Fichte's Science of Knowledge/Chapter V
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The Not-me and its Relation to the I
THE NOT-ME AND ITS RELATION TO THE I.
WE have thus examined the one absolutely unconditioned proposition which lies at the foundation of philosophy. From this alone, however, no system of philosophy can be constructed. The affirmation of identity is complete in itself. It leaves no opening through which new thought can be developed. No movement can proceed from it. If we have only the Proposition of Identity we must remain fixed at it; we cannot move from the spot. There is needed, therefore, another proposition which, in connection with the Proposition of Identity, shall give the possibility for the development of thought and the impulse to this development. We may illustrate this by the logical syllogism. The major proposition is a simple affirmation leading to nothing; with the minor proposition comes the possibility of reasoning. We must now seek that second proposition which we need.
It will be obvious that this second proposition cannot, like the first, be wholly unconditioned. It must be in one sense dependent upon the first. If the second were wholly isolated there could be no connection between it and the first, and thus no development of thought would be possible. The proposition, A is A, and the proposition, B is B, could stand side by side forever. No system could be evolved out of the two, more than out of either by itself. On the other hand, this second proposition must not be wholly dependent upon the first. It must introduce some new element; otherwise we should not have got beyond the first, and there would be no possibility of progress.
We started with the proposition of affirmation, the Proposition of Identity. The formula, B is B, or, C is C, would be only different expressions for the formula, A is A. If our second proposition is to be distinct from the first, it must then be not a proposition of identity, but one of contradiction; we will then lay down the proposition, Not-A is not A.
This proposition will be accepted as absolutely as the first. No one would demand a proof of it any more than of that. Suppose that a proof should be demanded, it could be found only in our first proposition. We can say that according to this, Not-A = Not-A. This, however, would be simply another form of our first proposition. The negative would not be proved; it would simply be changed to a positive.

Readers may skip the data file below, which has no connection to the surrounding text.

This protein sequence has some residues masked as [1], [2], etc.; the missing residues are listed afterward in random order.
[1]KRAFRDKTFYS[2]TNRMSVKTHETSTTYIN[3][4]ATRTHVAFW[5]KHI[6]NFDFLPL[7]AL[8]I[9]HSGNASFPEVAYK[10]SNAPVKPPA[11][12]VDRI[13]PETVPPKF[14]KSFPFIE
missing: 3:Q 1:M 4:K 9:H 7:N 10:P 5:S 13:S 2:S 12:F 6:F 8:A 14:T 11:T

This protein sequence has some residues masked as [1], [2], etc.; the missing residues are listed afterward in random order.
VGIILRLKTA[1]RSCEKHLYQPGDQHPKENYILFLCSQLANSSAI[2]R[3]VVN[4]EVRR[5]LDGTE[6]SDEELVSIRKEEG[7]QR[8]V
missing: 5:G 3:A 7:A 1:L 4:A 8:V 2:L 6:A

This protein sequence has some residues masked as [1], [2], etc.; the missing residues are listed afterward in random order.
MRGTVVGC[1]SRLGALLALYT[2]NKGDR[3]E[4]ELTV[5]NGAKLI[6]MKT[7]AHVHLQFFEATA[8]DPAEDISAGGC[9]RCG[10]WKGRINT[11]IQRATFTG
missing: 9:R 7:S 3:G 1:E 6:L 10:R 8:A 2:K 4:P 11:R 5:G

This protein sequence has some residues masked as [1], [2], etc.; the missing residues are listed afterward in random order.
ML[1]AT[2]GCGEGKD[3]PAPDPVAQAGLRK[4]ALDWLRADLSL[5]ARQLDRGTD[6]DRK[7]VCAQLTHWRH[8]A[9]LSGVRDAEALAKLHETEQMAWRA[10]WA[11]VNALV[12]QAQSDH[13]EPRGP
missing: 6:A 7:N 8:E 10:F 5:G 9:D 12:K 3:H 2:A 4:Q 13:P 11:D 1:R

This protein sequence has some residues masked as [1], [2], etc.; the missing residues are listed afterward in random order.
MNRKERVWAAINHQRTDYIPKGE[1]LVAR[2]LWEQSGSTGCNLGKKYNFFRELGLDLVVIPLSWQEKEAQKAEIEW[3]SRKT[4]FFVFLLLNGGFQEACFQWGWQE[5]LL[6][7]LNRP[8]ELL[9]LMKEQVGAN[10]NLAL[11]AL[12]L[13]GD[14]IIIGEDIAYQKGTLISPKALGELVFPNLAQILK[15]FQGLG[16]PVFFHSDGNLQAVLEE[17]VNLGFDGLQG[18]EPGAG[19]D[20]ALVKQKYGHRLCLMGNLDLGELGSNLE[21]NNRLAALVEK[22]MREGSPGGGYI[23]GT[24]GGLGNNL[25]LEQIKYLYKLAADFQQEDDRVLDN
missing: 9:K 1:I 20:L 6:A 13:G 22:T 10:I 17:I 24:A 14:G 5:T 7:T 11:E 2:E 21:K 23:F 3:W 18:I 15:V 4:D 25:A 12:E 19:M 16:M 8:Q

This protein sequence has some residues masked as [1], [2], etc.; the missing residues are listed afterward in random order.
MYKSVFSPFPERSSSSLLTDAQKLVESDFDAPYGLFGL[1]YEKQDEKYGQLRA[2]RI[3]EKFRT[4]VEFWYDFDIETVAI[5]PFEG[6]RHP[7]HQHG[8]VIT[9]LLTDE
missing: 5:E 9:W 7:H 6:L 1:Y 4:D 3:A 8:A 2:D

In this proposition, a Not-A is not affirmed. Whether there is a Not-A or not, is left wholly doubtful. What is affirmed, is simply the fact of contradiction. This remains the same, whether the contradictory elements do or do not exist.
In this proposition it will be seen that the form is independent, while the content is dependent.
By the statement that the form of the proposition is independent, is meant that as soon as the two elements are brought face to face, their contradictory nature is at once recognized.
So far as the dependence of the material or content is concerned, it is evident that there must be an A before there can be a —A, or a Not-A. That is, a contradiction implies something that is contradicted. The Not-A might very well, when taken by itself, be an X or a Y; but it is the recognition of the A as real or possible, that makes of it a Not-A. Further, it is obvious that within itself alone does the I find authority to pronounce the Proposition of Contradiction as well as that of Identity. It will be noticed, thus, that the identity of the I is as truly involved in the proposition of negation as in that of affirmation. Both elements, A and Not-A, must be found by the I in its own consciousness. If either were wholly in another sphere, the comparison would be impossible.
Fichte maintains that, in order to furnish a basis for the absolute certainty of the Proposition of Negation, there must underlie it a universal proposition like that which underlies the Proposition of Identity. As the absolute form of this latter is the affirmation of itself by the I, so the absolute form of the negative proposition would be the exclusion, by the I, of the Not-me from itself. As the only absolute affirmation is that made by the I of itself, so the only absolute negation would be that of what is opposed to the I.
The assumption of this absolute and original recognition of the Not-me is based by Fichte upon the fact that in no other way would the recognition of the Not-me be possible. He maintains that the common belief as to the origin of the notion of the Not-me is wholly false. This belief is that we find various objects which we recognize as not ourselves, and that from these we reach the general idea of externality. This, Fichte argues, cannot be the case, for in every object of each perception there must be something which marks it as foreign to ourselves; therefore, by no process of generalization can the idea of the Not-me be reached. This idea forms rather the basis of the recognition of the objects upon which the generalization is assumed to depend.
It will be seen that we have thus deduced the Category of Negation and the Proposition of Contradiction, as we have before deduced the Category of Reality and the Principle of Identity.